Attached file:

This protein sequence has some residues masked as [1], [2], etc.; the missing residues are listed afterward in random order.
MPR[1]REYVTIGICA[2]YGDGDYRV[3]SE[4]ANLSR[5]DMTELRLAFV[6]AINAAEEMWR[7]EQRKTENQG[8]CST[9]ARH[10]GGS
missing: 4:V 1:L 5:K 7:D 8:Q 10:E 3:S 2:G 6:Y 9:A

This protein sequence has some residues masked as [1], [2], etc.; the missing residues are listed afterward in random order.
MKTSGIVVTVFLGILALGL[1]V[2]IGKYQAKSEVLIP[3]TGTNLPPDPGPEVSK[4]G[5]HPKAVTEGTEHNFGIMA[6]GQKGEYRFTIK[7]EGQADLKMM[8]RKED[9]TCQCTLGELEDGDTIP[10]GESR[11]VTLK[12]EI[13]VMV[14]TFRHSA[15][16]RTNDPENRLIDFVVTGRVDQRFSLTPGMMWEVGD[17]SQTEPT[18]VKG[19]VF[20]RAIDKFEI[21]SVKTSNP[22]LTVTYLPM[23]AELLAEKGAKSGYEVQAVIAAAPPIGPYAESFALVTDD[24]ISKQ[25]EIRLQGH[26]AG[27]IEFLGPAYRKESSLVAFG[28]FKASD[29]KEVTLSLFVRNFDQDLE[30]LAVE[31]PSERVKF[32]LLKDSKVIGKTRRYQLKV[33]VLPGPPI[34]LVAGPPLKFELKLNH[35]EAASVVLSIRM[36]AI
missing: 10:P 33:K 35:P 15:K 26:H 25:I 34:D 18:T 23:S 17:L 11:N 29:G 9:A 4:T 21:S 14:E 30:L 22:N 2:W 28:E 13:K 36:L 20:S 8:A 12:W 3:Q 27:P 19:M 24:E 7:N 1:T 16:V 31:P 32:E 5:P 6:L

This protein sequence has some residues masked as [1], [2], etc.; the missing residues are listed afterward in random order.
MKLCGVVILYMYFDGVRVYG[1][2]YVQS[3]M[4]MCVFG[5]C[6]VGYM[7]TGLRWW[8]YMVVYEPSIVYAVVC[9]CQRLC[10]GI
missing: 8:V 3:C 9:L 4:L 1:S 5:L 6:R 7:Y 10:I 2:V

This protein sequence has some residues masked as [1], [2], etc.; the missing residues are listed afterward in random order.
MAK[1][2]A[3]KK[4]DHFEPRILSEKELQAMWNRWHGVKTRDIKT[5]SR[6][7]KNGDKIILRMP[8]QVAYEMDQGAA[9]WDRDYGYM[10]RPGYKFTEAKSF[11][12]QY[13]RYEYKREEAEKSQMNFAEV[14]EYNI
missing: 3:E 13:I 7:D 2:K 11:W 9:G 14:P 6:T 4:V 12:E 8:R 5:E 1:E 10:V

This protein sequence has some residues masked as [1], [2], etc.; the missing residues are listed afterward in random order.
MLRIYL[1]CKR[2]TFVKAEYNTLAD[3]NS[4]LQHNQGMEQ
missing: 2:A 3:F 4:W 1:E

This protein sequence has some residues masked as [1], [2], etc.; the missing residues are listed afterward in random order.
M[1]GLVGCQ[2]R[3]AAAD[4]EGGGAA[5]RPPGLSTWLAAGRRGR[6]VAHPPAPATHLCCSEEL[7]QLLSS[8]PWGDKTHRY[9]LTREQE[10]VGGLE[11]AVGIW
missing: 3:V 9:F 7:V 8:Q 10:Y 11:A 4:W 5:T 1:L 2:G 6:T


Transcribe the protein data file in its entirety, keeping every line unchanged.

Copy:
This protein sequence has some residues masked as [1], [2], etc.; the missing residues are listed afterward in random order.
MPR[1]REYVTIGICA[2]YGDGDYRV[3]SE[4]ANLSR[5]DMTELRLAFV[6]AINAAEEMWR[7]EQRKTENQG[8]CST[9]ARH[10]GGS
missing: 4:V 1:L 5:K 7:D 8:Q 10:E 3:S 2:G 6:Y 9:A

This protein sequence has some residues masked as [1], [2], etc.; the missing residues are listed afterward in random order.
MKTSGIVVTVFLGILALGL[1]V[2]IGKYQAKSEVLIP[3]TGTNLPPDPGPEVSK[4]G[5]HPKAVTEGTEHNFGIMA[6]GQKGEYRFTIK[7]EGQADLKMM[8]RKED[9]TCQCTLGELEDGDTIP[10]GESR[11]VTLK[12]EI[13]VMV[14]TFRHSA[15][16]RTNDPENRLIDFVVTGRVDQRFSLTPGMMWEVGD[17]SQTEPT[18]VKG[19]VF[20]RAIDKFEI[21]SVKTSNP[22]LTVTYLPM[23]AELLAEKGAKSGYEVQAVIAAAPPIGPYAESFALVTDD[24]ISKQ[25]EIRLQGH[26]AG[27]IEFLGPAYRKESSLVAFG[28]FKASD[29]KEVTLSLFVRNFDQDLE[30]LAVE[31]PSERVKF[32]LLKDSKVIGKTRRYQLKV[33]VLPGPPI[34]LVAGPPLKFELKLNH[35]EAASVVLSIRM[36]AI
missing: 10:P 33:K 35:P 15:K 26:H 25:I 34:D 18:T 23:S 17:L 11:N 29:G 9:A 4:T 21:S 14:E 30:L 22:N 2:W 28:E 13:K 36:L 20:S 8:A 12:W 3:Q 27:P 19:M 24:E 7:N 1:T 16:V 31:P 32:E 5:P 6:L

This protein sequence has some residues masked as [1], [2], etc.; the missing residues are listed afterward in random order.
MKLCGVVILYMYFDGVRVYG[1][2]YVQS[3]M[4]MCVFG[5]C[6]VGYM[7]TGLRWW[8]YMVVYEPSIVYAVVC[9]CQRLC[10]GI
missing: 8:V 3:C 9:L 4:L 1:S 5:L 6:R 7:Y 10:I 2:V

This protein sequence has some residues masked as [1], [2], etc.; the missing residues are listed afterward in random order.
MAK[1][2]A[3]KK[4]DHFEPRILSEKELQAMWNRWHGVKTRDIKT[5]SR[6][7]KNGDKIILRMP[8]QVAYEMDQGAA[9]WDRDYGYM[10]RPGYKFTEAKSF[11][12]QY[13]RYEYKREEAEKSQMNFAEV[14]EYNI
missing: 3:E 13:I 7:D 2:K 11:W 9:G 14:P 6:T 4:V 12:E 8:R 5:E 1:E 10:V

This protein sequence has some residues masked as [1], [2], etc.; the missing residues are listed afterward in random order.
MLRIYL[1]CKR[2]TFVKAEYNTLAD[3]NS[4]LQHNQGMEQ
missing: 2:A 3:F 4:W 1:E

This protein sequence has some residues masked as [1], [2], etc.; the missing residues are listed afterward in random order.
M[1]GLVGCQ[2]R[3]AAAD[4]EGGGAA[5]RPPGLSTWLAAGRRGR[6]VAHPPAPATHLCCSEEL[7]QLLSS[8]PWGDKTHRY[9]LTREQE[10]VGGLE[11]AVGIW
missing: 3:V 9:F 7:V 8:Q 10:Y 11:A 4:W 5:T 1:L 2:G 6:T